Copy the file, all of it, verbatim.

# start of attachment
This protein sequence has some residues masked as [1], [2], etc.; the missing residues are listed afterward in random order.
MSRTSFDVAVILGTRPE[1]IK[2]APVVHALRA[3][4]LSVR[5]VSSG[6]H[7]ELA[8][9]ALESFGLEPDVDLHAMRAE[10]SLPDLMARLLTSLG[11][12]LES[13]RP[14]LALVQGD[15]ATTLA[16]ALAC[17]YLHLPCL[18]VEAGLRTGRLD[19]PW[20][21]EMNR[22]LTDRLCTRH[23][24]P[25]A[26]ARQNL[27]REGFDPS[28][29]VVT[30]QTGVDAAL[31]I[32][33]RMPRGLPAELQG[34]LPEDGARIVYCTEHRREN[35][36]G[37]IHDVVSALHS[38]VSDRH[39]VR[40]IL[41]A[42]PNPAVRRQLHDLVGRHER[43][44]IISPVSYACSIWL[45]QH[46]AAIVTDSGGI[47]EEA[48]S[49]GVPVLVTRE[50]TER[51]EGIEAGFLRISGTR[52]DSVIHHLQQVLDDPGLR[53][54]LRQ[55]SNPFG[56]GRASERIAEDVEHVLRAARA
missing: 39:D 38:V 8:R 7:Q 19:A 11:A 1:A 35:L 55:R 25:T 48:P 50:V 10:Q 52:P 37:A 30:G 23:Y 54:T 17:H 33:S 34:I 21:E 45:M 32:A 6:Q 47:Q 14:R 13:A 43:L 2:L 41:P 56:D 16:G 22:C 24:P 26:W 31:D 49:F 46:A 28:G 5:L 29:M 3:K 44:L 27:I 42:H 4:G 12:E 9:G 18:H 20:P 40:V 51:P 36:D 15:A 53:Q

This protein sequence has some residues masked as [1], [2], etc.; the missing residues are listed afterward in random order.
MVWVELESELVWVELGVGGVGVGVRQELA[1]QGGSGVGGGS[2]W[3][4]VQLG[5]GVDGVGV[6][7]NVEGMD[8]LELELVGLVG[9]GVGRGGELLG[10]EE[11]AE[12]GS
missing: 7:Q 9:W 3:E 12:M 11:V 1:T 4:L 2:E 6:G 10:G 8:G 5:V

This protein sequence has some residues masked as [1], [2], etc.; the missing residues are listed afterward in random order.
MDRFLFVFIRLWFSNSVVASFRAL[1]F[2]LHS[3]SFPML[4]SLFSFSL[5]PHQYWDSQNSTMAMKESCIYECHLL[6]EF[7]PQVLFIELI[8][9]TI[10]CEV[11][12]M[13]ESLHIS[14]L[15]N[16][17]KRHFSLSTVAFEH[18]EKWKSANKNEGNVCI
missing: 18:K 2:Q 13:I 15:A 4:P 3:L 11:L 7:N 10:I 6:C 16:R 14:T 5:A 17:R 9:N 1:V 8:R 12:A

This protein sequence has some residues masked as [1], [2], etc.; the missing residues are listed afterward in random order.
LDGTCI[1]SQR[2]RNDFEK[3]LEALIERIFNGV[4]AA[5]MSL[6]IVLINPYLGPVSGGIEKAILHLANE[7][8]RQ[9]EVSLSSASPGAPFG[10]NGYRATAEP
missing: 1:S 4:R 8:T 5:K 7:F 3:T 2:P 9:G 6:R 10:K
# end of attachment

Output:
This protein sequence has some residues masked as [1], [2], etc.; the missing residues are listed afterward in random order.
MSRTSFDVAVILGTRPE[1]IK[2]APVVHALRA[3][4]LSVR[5]VSSG[6]H[7]ELA[8][9]ALESFGLEPDVDLHAMRAE[10]SLPDLMARLLTSLG[11][12]LES[13]RP[14]LALVQGD[15]ATTLA[16]ALAC[17]YLHLPCL[18]VEAGLRTGRLD[19]PW[20][21]EMNR[22]LTDRLCTRH[23][24]P[25]A[26]ARQNL[27]REGFDPS[28][29]VVT[30]QTGVDAAL[31]I[32][33]RMPRGLPAELQG[34]LPEDGARIVYCTEHRREN[35][36]G[37]IHDVVSALHS[38]VSDRH[39]VR[40]IL[41]A[42]PNPAVRRQLHDLVGRHER[43][44]IISPVSYACSIWL[45]QH[46]AAIVTDSGGI[47]EEA[48]S[49]GVPVLVTRE[50]TER[51]EGIEAGFLRISGTR[52]DSVIHHLQQVLDDPGLR[53][54]LRQ[55]SNPFG[56]GRASERIAEDVEHVLRAARA
missing: 39:D 38:V 8:R 7:Q 19:A 11:A 1:A 35:L 55:R 25:T 48:P 50:V 10:Q 52:P 37:A 30:G 23:Y 54:T 17:H 33:S 34:I 21:E 45:M 32:A 6:Q 47:Q 14:R 13:A 43:L 2:L 41:P 56:D 16:G 22:C 24:P 26:W 31:D 49:F 46:A 28:G 5:L 29:M 3:K 44:L 27:I 42:H 4:G 12:E 9:G 18:H 20:P 40:V 51:P 36:D 15:A 53:Q

This protein sequence has some residues masked as [1], [2], etc.; the missing residues are listed afterward in random order.
MVWVELESELVWVELGVGGVGVGVRQELA[1]QGGSGVGGGS[2]W[3][4]VQLG[5]GVDGVGV[6][7]NVEGMD[8]LELELVGLVG[9]GVGRGGELLG[10]EE[11]AE[12]GS
missing: 7:Q 9:W 3:E 12:M 11:V 1:T 4:L 2:E 6:G 10:G 8:G 5:V

This protein sequence has some residues masked as [1], [2], etc.; the missing residues are listed afterward in random order.
MDRFLFVFIRLWFSNSVVASFRAL[1]F[2]LHS[3]SFPML[4]SLFSFSL[5]PHQYWDSQNSTMAMKESCIYECHLL[6]EF[7]PQVLFIELI[8][9]TI[10]CEV[11][12]M[13]ESLHIS[14]L[15]N[16][17]KRHFSLSTVAFEH[18]EKWKSANKNEGNVCI
missing: 18:K 2:Q 13:I 15:A 4:P 3:L 11:L 7:N 10:I 6:C 16:R 14:T 5:A 17:R 9:N 1:V 8:R 12:A

This protein sequence has some residues masked as [1], [2], etc.; the missing residues are listed afterward in random order.
LDGTCI[1]SQR[2]RNDFEK[3]LEALIERIFNGV[4]AA[5]MSL[6]IVLINPYLGPVSGGIEKAILHLANE[7][8]RQ[9]EVSLSSASPGAPFG[10]NGYRATAEP
missing: 1:S 4:R 8:T 5:K 7:F 3:T 2:P 9:G 6:R 10:K